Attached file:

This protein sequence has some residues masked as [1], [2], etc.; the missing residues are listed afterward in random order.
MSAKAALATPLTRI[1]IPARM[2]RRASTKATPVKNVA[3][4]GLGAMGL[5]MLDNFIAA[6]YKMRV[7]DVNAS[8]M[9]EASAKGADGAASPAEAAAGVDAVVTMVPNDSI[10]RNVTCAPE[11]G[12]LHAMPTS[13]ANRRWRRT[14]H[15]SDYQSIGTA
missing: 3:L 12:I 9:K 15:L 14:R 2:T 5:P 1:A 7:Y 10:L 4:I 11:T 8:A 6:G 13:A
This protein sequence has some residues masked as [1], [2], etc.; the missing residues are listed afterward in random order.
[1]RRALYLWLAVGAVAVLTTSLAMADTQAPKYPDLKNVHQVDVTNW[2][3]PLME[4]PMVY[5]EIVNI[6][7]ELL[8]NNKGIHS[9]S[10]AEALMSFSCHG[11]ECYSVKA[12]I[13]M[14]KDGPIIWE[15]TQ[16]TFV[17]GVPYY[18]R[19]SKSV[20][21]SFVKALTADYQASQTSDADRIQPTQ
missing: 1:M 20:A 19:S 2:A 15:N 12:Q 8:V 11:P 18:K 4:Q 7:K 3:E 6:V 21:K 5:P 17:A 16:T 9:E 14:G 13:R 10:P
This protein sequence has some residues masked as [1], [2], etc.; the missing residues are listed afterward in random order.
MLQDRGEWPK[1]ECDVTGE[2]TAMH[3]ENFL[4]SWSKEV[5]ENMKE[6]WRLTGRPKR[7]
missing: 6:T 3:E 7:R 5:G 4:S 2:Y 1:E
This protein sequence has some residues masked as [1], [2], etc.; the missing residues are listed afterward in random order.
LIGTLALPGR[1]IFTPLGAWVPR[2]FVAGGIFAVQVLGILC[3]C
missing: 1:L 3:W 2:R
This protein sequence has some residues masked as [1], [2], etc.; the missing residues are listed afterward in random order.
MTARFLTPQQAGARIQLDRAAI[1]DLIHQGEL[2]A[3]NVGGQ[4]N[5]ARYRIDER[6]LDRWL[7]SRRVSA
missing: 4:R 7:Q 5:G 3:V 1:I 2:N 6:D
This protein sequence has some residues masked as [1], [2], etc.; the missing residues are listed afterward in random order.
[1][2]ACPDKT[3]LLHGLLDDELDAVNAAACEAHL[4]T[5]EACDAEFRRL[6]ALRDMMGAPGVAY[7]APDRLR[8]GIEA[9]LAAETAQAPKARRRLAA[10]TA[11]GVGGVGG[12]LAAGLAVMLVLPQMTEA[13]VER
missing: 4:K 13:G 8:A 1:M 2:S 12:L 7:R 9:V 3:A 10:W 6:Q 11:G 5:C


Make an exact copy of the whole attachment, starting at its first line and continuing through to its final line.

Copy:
This protein sequence has some residues masked as [1], [2], etc.; the missing residues are listed afterward in random order.
MSAKAALATPLTRI[1]IPARM[2]RRASTKATPVKNVA[3][4]GLGAMGL[5]MLDNFIAA[6]YKMRV[7]DVNAS[8]M[9]EASAKGADGAASPAEAAAGVDAVVTMVPNDSI[10]RNVTCAPE[11]G[12]LHAMPTS[13]ANRRWRRT[14]H[15]SDYQSIGTA
missing: 3:L 12:I 9:K 15:L 14:R 2:T 5:P 1:A 7:Y 10:L 4:I 11:T 8:A 6:G 13:A
This protein sequence has some residues masked as [1], [2], etc.; the missing residues are listed afterward in random order.
[1]RRALYLWLAVGAVAVLTTSLAMADTQAPKYPDLKNVHQVDVTNW[2][3]PLME[4]PMVY[5]EIVNI[6][7]ELL[8]NNKGIHS[9]S[10]AEALMSFSCHG[11]ECYSVKA[12]I[13]M[14]KDGPIIWE[15]TQ[16]TFV[17]GVPYY[18]R[19]SKSV[20][21]SFVKALTADYQASQTSDADRIQPTQ
missing: 1:M 20:A 19:S 2:A 15:N 12:Q 8:V 11:P 18:K 4:Q 7:K 3:E 6:V 21:K 5:P 17:A 16:T 9:E 14:G 13:R 10:P
This protein sequence has some residues masked as [1], [2], etc.; the missing residues are listed afterward in random order.
MLQDRGEWPK[1]ECDVTGE[2]TAMH[3]ENFL[4]SWSKEV[5]ENMKE[6]WRLTGRPKR[7]
missing: 6:T 3:E 7:R 5:G 4:S 2:Y 1:E
This protein sequence has some residues masked as [1], [2], etc.; the missing residues are listed afterward in random order.
LIGTLALPGR[1]IFTPLGAWVPR[2]FVAGGIFAVQVLGILC[3]C
missing: 1:L 3:W 2:R
This protein sequence has some residues masked as [1], [2], etc.; the missing residues are listed afterward in random order.
MTARFLTPQQAGARIQLDRAAI[1]DLIHQGEL[2]A[3]NVGGQ[4]N[5]ARYRIDER[6]LDRWL[7]SRRVSA
missing: 4:R 7:Q 5:G 3:V 1:I 2:N 6:D
This protein sequence has some residues masked as [1], [2], etc.; the missing residues are listed afterward in random order.
[1][2]ACPDKT[3]LLHGLLDDELDAVNAAACEAHL[4]T[5]EACDAEFRRL[6]ALRDMMGAPGVAY[7]APDRLR[8]GIEA[9]LAAETAQAPKARRRLAA[10]TA[11]GVGGVGG[12]LAAGLAVMLVLPQMTEA[13]VER
missing: 4:K 13:G 8:A 1:M 2:S 12:L 7:R 9:V 3:A 10:W 6:Q 11:G 5:C